When I was 4 years old, I embodied a love/hate relationship with water. I loved to run through the sprinkler on a sizzling summer day but hated to take a bath or brush my teeth. I loved watching Whiskers, our cat, lap water from her dish but hated when Mom told me to get a drink of water instead of Kool-Aid. I loved dipping a paint brush in a glass of water before creating beautiful watercolors on typing paper canvases…and hated it when I invariably knocked over the water glass creating a seascape that grew deeper with my tears. You get the idea.

Now transfer that dichotomy to our local swimming pool: the mighty, free-flowing Columbia River, at that time a half-mile wide and for all I knew 10 miles deep. I played gleefully in the rocks and sand, kicking and splashing with total abandon. I even marveled at the young studs who showed their valor by doing the only thing close to daring in our parts: facing that current and swimming the river’s entire breadth. This water was definitely on the “love” side of the scale—until my older sister insisted I learn to swim.

Her passion for getting me to swim was matched only by her frustration that I refused. Repeatedly. Sisters can be sneaky, you know. She knew my love of the water ended at my knees. She also knew I loved playing with the car inner tube Dad had blown up for our beach toy. So one delightful afternoon she offered to take me for a water ride on the inner tube, something I loved almost as much as snow sledding in our annual single inch of snow. But I digress. We whirled and we swished amid squeals and giggles—which stopped short when I realized she had pushed me out into water well above my knees.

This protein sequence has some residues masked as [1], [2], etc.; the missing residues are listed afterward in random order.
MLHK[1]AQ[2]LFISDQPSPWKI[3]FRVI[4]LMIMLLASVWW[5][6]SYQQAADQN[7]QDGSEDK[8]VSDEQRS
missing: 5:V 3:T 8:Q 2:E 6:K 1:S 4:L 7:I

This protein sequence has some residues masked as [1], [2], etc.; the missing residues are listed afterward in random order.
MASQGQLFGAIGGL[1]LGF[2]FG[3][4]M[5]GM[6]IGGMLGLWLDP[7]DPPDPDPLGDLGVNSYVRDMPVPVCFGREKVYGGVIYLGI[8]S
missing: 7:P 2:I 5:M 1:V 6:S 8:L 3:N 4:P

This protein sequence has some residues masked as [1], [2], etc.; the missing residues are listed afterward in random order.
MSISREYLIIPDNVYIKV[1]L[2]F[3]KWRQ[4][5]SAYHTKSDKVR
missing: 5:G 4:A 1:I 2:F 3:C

“Don’t dump me!” I commanded.

“I won’t,” she assured.

No more had the words cleared her lips than she flipped that tube with a skill of an Olympic athlete pushing for the Gold. I would have screamed, but instinct told me a gulp of air would serve me better at a time like this. My feet searched for the sandy riverbed. Nothing. So I surfaced and did what any self-respecting little river urchin would do. I swam!

Life seems impossible sometimes, doesn’t it? Impossible to discern. Impossible to master. At times, impossible to face. And you want to know the funny-strange thing in all of that? It’s NOT. Nope, it’s not any of those things. The only impossible thing about it is our unwillingness to see the tools and skills we’ve been given to cope, survive, and even thrive amidst it all. Really! Some we learn and some we are born with. Yet they are there, waiting to be recognized and called into play. Like my award winning dog paddle at the age of 4.

Awakening to our own blueprint is a priceless gift we give ourselves, for in that we see the plan. We know at last that we are not here by accident but by design. And that design is fully supported from multiple angles. It’s a perfect design for what each soul intends to experience. Lots of surprises, but no accidents here. Even if you were told from day one that you were an accident, I assure you, my friend, there was nothing accidental about it. We arrive with a lifetime of purpose and design encoded in the strangest places. But for now, let’s stick with the day of your birth.

Each of us is born on a specific day at a particular time in a month and year that to most appears totally accidental. Our parents take credit for the whole thing, whether it was a planned or not. All we did was show up.

Oh, really?